Dutch independent label Lay Bare Recordings recently announced they’ll be releasing the vinyl version of The White Witch, which is all the more reason to ask Sean and Gwyn about the 3 records that have influenced them the most.
Portishead – Dummy
In the mid 90’s, I was living in Toronto and living a life of big hair, black lipstick and even blacker music.
Portishead’s Dummy album was a bit of a departure from my usual heavier musical tastes, but Beth Gibbons vocal fragility and vulnerability inspired me in so many ways. Portishead’s lyrics opened up my eyes to deeper, more meaningful and spiritual prose. It was very difficult for me to put myself out there emotionally, and it was as if this album gave me permission to write it all down and to actually experience it. This is an album of heart break, introspection and revelation. It touches me on a level that I didn’t want to allow myself to experience.
Ever since then, this album has become a trigger and it just opens my heart, and all the sadness and desperation leaks out.
Sleep – Dopesmoker
It’s kind of ironic that I heard this record for the first time in its entirety just six months ago. My previous band played several shows (in the early 2000’s) with High On Fire, but aside from hearing ‘Dragonaut’ in the movie Gummo, I knew very little of Matt Pike or Sleep. Fast forward to about 6 months ago when I see a clip on YouTube about this “mythical” Dopesmoker record.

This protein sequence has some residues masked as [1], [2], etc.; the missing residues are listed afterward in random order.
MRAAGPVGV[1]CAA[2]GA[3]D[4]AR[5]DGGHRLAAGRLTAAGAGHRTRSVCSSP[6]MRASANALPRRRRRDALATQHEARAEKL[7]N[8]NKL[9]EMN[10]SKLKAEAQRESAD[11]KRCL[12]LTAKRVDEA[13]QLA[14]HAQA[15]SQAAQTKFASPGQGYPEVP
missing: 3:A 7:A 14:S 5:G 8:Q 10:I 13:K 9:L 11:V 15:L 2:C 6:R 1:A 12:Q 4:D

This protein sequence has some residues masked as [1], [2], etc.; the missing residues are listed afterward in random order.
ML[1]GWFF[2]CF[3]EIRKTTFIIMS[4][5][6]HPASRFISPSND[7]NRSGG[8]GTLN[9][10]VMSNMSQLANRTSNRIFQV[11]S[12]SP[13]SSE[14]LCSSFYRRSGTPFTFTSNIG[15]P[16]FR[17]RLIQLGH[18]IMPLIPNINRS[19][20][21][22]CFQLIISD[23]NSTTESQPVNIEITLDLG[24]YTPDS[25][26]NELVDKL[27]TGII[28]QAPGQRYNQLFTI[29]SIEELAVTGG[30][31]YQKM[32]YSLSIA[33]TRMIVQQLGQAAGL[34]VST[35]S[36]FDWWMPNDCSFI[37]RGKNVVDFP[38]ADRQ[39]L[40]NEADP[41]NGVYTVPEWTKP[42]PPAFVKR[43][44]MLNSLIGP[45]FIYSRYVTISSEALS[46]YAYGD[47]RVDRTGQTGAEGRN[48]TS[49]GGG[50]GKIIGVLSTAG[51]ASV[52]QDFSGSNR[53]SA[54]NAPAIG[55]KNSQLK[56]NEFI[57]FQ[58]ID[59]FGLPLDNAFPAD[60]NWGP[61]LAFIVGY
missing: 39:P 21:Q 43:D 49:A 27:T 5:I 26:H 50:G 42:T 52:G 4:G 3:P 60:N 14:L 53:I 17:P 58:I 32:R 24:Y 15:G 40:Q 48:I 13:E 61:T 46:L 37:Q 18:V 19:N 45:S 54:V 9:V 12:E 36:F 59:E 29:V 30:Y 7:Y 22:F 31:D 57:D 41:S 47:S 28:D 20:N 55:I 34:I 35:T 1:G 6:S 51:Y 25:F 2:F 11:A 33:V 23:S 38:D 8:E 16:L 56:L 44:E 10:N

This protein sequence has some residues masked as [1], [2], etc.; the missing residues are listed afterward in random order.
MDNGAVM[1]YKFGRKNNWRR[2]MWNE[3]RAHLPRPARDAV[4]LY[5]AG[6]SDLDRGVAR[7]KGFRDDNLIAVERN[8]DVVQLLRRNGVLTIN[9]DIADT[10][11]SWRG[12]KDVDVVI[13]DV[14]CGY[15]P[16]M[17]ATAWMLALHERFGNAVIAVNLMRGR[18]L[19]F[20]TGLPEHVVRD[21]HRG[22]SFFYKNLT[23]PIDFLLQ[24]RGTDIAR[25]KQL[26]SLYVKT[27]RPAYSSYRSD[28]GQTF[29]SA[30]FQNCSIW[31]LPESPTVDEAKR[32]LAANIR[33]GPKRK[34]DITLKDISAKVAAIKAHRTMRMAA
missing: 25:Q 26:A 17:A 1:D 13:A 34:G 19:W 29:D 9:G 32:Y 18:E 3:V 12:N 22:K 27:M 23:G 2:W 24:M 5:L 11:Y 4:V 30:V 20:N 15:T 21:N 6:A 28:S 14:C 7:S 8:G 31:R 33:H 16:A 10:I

Please keep in mind that I am fully aware of how ridiculous it sounds that I only heard Dopesmoker 6 months ago.
I remember the producer saying in the clip that they were going for the “heaviest record ever made”. This peaked my interest as I am always curious to hear what other people define as “heavy”. To me, some of the quietest songs can also be the “heaviest”.
Immediately upon listening to Dopesmoker I understood what Sleep and their producer were going for. The more I listened, the more I got it. The riffs. The mid-heavy tones. The droning drum beat. The combination is so hypnotically heavy.
Dopesmoker expanded my perception of what a heavy record can be. It showed me that turning your back on accepted song structures and time constraints can sometimes be a good thing. You can’t be heavy if you are always following someone else’s rules.
But most importantly it reinforced the idea that you have to let the riff (or the melody) lead the way. Obey the riff!
Chelsea Wolfe – Abyss
The first show that we ever saw together was Chelsea Wolfe when she was supporting her Abyss album. She played a small venue in Cleveland OH. Her voice and persona filled the room. She commanded the stage in such a way that she would bring her voice to a whisper and you could hear a pin drop. Everyone was mesmerized by her raw talent and presence.
Abyss is an extension of what we saw that night. Delicate songs like ‘Maw’ mixed with the heaviness of songs like ‘Black Moon’. She takes her pain and transforms it into something that is both gritty and darkly beautiful. Winding morosity through full stories ending in salvation.
The production on the record is admirable as well. The intro to ‘Carrion Flowers’ is intense. The guitars on ‘Black Moon’ have a very unique deep throated texture that we both love.